But back to 2003, and an invitation by daughter Laurian to the thatched cottage of the Holmes family is a sombre one tinged with a sense of time stood still. Entering into the study once used by Robert Holmes Molesworth captures the air of the place in an eerie descriptive way in which we are brought there with him into that room - time having stood still since its occupants passing in 1986 and the lack of any subsequent modern distractions or additions leaving the sight of the small typewriter on the worn desk, a typewriter of which certainly wrote much or all of Holmes scripts in the 1980's, as a powerful focal point in this small but cosy office. A wooden ottoman over in the corner contains Holmes' accumulated paperwork and scripts/proposals, which when opened by Molesworth fills the air with the odour of distinctive pipe tobacco, a reassuring pipe being a favourite of Holmes, and the experience of being stood there with Molesworth in that little room, of something of the spirit of Robert Holmes himself still present and making himself known to us, sets the mood for what is to follow in the subsequent 440 page journey...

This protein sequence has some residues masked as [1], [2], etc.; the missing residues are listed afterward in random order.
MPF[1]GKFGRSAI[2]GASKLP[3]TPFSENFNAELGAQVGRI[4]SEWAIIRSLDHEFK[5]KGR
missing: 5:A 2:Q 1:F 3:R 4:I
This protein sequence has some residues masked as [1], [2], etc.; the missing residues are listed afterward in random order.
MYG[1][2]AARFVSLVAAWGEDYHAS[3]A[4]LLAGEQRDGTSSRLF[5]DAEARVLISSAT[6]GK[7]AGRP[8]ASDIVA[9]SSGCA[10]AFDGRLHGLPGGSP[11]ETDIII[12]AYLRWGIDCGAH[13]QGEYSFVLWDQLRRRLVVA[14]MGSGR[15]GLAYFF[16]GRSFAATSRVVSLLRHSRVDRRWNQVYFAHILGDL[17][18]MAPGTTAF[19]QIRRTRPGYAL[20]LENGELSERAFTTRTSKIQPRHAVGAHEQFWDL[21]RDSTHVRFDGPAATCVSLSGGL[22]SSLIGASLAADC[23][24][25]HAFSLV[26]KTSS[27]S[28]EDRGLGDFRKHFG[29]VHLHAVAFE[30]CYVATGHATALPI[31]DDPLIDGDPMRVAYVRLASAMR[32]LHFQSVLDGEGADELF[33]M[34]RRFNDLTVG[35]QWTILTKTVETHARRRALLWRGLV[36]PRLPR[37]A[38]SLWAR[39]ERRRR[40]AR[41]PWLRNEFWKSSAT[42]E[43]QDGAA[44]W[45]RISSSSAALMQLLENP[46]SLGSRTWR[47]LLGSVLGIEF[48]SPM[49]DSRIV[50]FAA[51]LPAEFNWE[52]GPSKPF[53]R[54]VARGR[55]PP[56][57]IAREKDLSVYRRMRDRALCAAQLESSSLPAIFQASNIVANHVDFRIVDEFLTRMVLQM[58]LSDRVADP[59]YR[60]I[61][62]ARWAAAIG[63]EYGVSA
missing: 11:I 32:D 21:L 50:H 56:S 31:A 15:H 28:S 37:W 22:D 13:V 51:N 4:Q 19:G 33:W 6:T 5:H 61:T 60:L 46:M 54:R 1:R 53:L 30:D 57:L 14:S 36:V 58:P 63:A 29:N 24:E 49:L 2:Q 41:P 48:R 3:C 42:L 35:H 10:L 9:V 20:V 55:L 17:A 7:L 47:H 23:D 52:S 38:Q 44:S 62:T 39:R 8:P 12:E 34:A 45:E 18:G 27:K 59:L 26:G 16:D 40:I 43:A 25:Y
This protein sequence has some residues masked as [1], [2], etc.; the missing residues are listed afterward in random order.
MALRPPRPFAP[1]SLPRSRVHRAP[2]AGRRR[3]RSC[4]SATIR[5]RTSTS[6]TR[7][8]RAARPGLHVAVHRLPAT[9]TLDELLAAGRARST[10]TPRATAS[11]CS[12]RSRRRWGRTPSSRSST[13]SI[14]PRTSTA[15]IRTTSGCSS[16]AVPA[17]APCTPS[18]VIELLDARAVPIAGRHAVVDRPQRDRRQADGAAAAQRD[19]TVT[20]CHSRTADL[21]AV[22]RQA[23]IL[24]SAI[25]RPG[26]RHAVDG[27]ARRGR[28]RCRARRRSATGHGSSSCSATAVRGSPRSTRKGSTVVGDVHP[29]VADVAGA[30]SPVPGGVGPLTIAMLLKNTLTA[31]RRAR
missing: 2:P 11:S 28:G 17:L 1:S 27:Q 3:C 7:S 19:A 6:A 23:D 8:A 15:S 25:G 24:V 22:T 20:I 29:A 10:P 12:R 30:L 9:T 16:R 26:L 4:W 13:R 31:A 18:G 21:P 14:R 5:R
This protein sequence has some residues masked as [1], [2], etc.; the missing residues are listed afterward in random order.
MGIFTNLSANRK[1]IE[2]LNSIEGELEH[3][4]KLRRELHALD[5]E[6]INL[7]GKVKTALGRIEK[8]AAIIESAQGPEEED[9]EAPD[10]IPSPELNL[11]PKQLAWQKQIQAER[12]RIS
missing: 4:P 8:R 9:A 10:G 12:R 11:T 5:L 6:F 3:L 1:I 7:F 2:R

When did Robert Holmes become Robert Holmes though? Upon what point did the obviously competent and good natured Holmes described by Molesworth, and longtime friend Robert Banks-Stewart, transform into distinguished and proffessional scriptwriter?
As Richard Molesworth takes us on a linear path through Bob Holmes' shifting carreer path leading into his first television work in 1959 his research on the projects Holmes applied himself are duly listed off and a thorough plot analysis of the storyline or script that comes forth is covered. The procedure and effort in doing so is purely scholarly and mechanical from Molesworth at this point, in all fairness a good deal of the first half of the book is a very dull experience to plod through because of this impassionate approach. Molesworth cannot be entirely blamed for this perhaps as the fact is the timeframe covered (1950's to the latter half of the 1960's) means that few firsthand sources survive to be interviewed or are easily found if they do still exist.That it is Robert Banks-Stewart who is the chief source of information and firsthand viewpoint on these years only goes to show the transientary nature of the television medium, as when searching for any firm clue as to when it was Robert Holmes went from just-another-writer to becoming someone of whom people started to take a real notice and interest in the path on which Molesworth takes us on supplies the answers come the dawn of the 1970s and the evolution of Doctor Who, a series he had already supplied two (largely forgettable) stories for from being aimed as a childrens show to something much more inclusive of the wider audience - and therefore a greater degree of sophistication being implemented in both tone and content.